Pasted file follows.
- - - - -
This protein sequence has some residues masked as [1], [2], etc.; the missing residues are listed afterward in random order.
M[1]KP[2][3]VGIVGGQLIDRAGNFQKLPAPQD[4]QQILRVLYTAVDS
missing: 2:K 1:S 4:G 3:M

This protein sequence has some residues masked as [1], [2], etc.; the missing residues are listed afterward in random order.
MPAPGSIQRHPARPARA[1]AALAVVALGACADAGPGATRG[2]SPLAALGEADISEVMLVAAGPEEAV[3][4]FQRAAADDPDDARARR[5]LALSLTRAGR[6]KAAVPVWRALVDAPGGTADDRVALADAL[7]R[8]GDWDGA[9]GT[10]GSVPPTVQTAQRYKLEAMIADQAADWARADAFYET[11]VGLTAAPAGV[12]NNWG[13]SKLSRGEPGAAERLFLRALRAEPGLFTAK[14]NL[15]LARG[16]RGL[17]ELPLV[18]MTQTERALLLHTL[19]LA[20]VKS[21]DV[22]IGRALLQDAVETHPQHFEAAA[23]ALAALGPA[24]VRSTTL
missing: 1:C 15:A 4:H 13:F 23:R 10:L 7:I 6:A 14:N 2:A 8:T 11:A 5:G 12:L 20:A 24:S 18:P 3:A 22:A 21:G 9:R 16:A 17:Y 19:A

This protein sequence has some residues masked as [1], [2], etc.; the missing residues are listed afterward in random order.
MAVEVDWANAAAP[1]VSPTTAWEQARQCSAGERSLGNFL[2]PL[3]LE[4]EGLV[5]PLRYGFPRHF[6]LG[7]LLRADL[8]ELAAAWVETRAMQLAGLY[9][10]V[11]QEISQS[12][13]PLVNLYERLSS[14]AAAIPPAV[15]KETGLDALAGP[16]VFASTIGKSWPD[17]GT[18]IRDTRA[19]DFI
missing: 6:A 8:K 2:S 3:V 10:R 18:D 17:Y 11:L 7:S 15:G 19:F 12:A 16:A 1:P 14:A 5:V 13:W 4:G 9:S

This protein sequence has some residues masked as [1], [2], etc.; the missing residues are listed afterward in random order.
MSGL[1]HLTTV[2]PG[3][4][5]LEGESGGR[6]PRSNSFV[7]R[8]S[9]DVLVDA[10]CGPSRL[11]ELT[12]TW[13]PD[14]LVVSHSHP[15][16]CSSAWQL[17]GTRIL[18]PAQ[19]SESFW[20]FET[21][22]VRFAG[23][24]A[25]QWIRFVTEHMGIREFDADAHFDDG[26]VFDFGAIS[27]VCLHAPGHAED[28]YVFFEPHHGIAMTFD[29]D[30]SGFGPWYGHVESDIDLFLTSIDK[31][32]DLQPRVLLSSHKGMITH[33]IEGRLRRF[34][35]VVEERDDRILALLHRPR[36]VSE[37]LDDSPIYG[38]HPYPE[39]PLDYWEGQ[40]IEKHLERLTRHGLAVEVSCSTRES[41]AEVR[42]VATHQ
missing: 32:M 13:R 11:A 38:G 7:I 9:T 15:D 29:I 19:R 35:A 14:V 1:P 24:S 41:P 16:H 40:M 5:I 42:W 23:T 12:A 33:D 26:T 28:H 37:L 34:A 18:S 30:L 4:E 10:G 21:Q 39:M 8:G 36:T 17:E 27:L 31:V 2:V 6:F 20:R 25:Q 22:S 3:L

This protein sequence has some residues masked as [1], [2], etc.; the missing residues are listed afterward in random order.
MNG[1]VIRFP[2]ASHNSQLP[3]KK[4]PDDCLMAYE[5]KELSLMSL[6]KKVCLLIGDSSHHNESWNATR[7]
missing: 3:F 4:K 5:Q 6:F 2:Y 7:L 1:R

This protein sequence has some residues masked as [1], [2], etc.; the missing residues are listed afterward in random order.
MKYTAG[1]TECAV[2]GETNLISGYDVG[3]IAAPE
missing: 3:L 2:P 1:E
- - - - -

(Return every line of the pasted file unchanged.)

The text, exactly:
This protein sequence has some residues masked as [1], [2], etc.; the missing residues are listed afterward in random order.
M[1]KP[2][3]VGIVGGQLIDRAGNFQKLPAPQD[4]QQILRVLYTAVDS
missing: 2:K 1:S 4:G 3:M

This protein sequence has some residues masked as [1], [2], etc.; the missing residues are listed afterward in random order.
MPAPGSIQRHPARPARA[1]AALAVVALGACADAGPGATRG[2]SPLAALGEADISEVMLVAAGPEEAV[3][4]FQRAAADDPDDARARR[5]LALSLTRAGR[6]KAAVPVWRALVDAPGGTADDRVALADAL[7]R[8]GDWDGA[9]GT[10]GSVPPTVQTAQRYKLEAMIADQAADWARADAFYET[11]VGLTAAPAGV[12]NNWG[13]SKLSRGEPGAAERLFLRALRAEPGLFTAK[14]NL[15]LARG[16]RGL[17]ELPLV[18]MTQTERALLLHTL[19]LA[20]VKS[21]DV[22]IGRALLQDAVETHPQHFEAAA[23]ALAALGPA[24]VRSTTL
missing: 1:C 15:A 4:H 13:F 23:R 10:L 7:I 6:A 14:N 2:A 8:T 11:A 5:G 12:L 20:A 24:S 18:P 3:A 22:A 21:G 9:R 16:A 17:Y 19:A

This protein sequence has some residues masked as [1], [2], etc.; the missing residues are listed afterward in random order.
MAVEVDWANAAAP[1]VSPTTAWEQARQCSAGERSLGNFL[2]PL[3]LE[4]EGLV[5]PLRYGFPRHF[6]LG[7]LLRADL[8]ELAAAWVETRAMQLAGLY[9][10]V[11]QEISQS[12][13]PLVNLYERLSS[14]AAAIPPAV[15]KETGLDALAGP[16]VFASTIGKSWPD[17]GT[18]IRDTRA[19]DFI
missing: 6:A 8:K 2:S 3:V 10:R 18:D 17:Y 11:L 7:S 15:G 19:F 12:A 16:A 1:P 14:A 5:V 13:W 4:G 9:S

This protein sequence has some residues masked as [1], [2], etc.; the missing residues are listed afterward in random order.
MSGL[1]HLTTV[2]PG[3][4][5]LEGESGGR[6]PRSNSFV[7]R[8]S[9]DVLVDA[10]CGPSRL[11]ELT[12]TW[13]PD[14]LVVSHSHP[15][16]CSSAWQL[17]GTRIL[18]PAQ[19]SESFW[20]FET[21][22]VRFAG[23][24]A[25]QWIRFVTEHMGIREFDADAHFDDG[26]VFDFGAIS[27]VCLHAPGHAED[28]YVFFEPHHGIAMTFD[29]D[30]SGFGPWYGHVESDIDLFLTSIDK[31][32]DLQPRVLLSSHKGMITH[33]IEGRLRRF[34][35]VVEERDDRILALLHRPR[36]VSE[37]LDDSPIYG[38]HPYPE[39]PLDYWEGQ[40]IEKHLERLTRHGLAVEVSCSTRES[41]AEVR[42]VATHQ
missing: 32:M 13:R 11:A 38:G 7:I 9:T 15:D 29:I 19:R 35:A 14:V 1:P 24:S 41:P 16:H 40:M 5:I 42:W 23:T 12:A 33:D 26:T 28:H 37:L 34:A 18:S 30:L 4:E 10:G 21:Q 39:M 8:G 36:T 17:E 27:L 31:V 2:V 6:F 20:R 25:Q 22:S 3:L

This protein sequence has some residues masked as [1], [2], etc.; the missing residues are listed afterward in random order.
MNG[1]VIRFP[2]ASHNSQLP[3]KK[4]PDDCLMAYE[5]KELSLMSL[6]KKVCLLIGDSSHHNESWNATR[7]
missing: 3:F 4:K 5:Q 6:F 2:Y 7:L 1:R

This protein sequence has some residues masked as [1], [2], etc.; the missing residues are listed afterward in random order.
MKYTAG[1]TECAV[2]GETNLISGYDVG[3]IAAPE
missing: 3:L 2:P 1:E